This is the mail archive of the mailing list for the GCC project.

Index Nav: [Date Index] [Subject Index] [Author Index] [Thread Index]
Message Nav: [Date Prev] [Date Next] [Thread Prev] [Thread Next]
Other format: [Raw text]

Re: Heads-up: volatile and C++

On Apr 16, 2005, at 15:45, Nathan Sidwell wrote:
It's not clear to me which is the best approach. (b) allows threads to
be supported via copious uses of volatile (but probably introduces
pessimizations), whereas (a) forces the thread interactions to be compiler
visible (but shows more promise for optimizations).

Is there anything in the language specifications (mainly C++ in this context, but is this an area where C and C++ are going to diverge, or is C likely to follow suit?) that prohibits spurious writes to a location? E.g., translating:

  extern int x;
  x = 3;
  foo(); // may call pthread_*
  y = 4;
  bar(); // likewise


  x <- 3
  call foo
  r1 <- x
  y <- 4
  x <- r1
  call bar

... And does this change if x and y are members of the same struct? Certainly you can talk about quality of implementation issues, but would it be non-compliant? It certainly would be unfriendly to multithreaded applications, if foo() released a lock and allowed it to be acquired by another thread, possibly running on another processor.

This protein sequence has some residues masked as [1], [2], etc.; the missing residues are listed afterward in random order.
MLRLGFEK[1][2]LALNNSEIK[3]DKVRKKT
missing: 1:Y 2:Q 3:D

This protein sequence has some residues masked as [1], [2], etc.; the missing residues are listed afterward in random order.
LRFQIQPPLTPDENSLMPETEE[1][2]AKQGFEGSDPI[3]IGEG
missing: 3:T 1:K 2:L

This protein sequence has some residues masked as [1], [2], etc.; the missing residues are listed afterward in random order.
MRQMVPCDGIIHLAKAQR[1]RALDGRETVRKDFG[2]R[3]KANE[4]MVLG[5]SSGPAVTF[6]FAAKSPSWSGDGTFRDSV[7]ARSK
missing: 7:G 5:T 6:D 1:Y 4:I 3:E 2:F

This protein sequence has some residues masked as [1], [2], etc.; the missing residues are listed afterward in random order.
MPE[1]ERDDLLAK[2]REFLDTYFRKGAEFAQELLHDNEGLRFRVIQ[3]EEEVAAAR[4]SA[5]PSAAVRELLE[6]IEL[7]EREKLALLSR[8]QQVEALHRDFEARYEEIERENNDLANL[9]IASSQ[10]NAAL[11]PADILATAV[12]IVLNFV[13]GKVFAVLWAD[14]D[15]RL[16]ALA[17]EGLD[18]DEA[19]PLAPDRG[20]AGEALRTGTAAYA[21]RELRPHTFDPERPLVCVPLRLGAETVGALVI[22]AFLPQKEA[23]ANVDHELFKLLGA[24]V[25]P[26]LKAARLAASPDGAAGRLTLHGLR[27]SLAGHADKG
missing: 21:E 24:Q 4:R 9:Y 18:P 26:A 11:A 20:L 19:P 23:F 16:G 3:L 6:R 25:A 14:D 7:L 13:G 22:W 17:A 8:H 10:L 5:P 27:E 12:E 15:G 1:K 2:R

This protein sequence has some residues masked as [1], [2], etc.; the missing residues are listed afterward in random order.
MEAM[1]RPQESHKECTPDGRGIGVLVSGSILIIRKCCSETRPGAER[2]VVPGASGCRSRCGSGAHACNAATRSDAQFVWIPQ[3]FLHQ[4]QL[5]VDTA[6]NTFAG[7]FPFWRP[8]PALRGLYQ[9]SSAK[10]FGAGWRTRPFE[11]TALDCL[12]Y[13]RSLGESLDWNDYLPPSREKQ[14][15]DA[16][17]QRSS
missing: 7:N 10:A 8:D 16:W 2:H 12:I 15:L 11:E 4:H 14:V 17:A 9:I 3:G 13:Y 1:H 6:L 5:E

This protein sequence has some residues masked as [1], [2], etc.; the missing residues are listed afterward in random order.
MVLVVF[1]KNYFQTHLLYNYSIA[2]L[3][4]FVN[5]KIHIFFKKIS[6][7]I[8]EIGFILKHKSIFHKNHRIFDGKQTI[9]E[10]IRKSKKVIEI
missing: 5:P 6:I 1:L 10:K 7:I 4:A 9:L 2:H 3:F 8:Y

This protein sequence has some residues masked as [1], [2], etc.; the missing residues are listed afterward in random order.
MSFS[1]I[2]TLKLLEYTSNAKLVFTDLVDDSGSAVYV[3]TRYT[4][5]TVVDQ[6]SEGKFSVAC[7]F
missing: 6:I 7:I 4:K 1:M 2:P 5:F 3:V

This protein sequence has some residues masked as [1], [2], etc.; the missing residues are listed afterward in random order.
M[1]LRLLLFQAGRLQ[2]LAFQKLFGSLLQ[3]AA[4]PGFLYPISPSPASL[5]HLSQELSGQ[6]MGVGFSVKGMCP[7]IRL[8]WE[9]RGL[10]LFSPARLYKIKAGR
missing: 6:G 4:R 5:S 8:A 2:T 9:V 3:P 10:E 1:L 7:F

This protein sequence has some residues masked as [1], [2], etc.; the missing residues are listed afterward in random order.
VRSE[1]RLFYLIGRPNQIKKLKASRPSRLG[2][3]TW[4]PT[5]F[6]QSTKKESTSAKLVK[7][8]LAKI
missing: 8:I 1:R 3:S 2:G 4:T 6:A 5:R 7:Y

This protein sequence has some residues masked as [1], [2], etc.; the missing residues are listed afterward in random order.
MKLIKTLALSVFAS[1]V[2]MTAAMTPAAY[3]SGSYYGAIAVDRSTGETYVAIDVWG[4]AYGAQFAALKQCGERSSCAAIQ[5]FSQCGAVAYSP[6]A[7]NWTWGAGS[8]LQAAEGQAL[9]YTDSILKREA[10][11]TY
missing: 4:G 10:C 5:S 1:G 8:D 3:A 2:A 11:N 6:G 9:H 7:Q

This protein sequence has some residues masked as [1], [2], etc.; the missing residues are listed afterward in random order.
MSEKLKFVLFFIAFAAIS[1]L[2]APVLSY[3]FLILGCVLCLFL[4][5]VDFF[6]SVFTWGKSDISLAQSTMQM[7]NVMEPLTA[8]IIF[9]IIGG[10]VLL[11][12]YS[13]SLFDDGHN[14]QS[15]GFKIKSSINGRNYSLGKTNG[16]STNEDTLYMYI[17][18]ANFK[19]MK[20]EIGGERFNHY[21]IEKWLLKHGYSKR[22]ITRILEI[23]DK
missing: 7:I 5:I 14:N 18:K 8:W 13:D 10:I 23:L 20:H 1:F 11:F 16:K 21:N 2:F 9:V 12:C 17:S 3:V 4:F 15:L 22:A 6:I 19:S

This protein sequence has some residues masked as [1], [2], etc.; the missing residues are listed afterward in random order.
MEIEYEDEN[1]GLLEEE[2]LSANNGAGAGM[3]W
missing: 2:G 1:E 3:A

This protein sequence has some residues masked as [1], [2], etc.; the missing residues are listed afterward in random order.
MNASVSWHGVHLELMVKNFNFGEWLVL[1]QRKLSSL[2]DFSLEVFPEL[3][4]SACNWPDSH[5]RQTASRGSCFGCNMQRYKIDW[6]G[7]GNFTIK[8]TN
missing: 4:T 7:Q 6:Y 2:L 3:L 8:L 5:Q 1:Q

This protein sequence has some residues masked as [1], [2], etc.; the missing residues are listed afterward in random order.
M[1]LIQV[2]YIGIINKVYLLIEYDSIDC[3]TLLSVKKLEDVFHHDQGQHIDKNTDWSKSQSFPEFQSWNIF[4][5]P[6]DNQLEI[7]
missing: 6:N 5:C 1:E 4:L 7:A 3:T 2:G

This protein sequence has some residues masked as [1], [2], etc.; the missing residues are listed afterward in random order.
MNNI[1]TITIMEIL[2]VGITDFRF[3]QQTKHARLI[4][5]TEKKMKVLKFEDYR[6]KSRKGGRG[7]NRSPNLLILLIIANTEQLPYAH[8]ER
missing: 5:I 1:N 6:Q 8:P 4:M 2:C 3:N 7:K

To make a more concrete example, consider two one-byte lvalues, either distinct variables or parts of a struct, and the early Alpha processors with no byte operations, where byte changes are done by loading, modifying, and storing word values.

My suspicion is that if the compiler doesn't need to know about threads per se, it at least needs to know about certain kinds of restrictions on behavior that would cause problems with threads.


Index Nav: [Date Index] [Subject Index] [Author Index] [Thread Index]
Message Nav: [Date Prev] [Date Next] [Thread Prev] [Thread Next]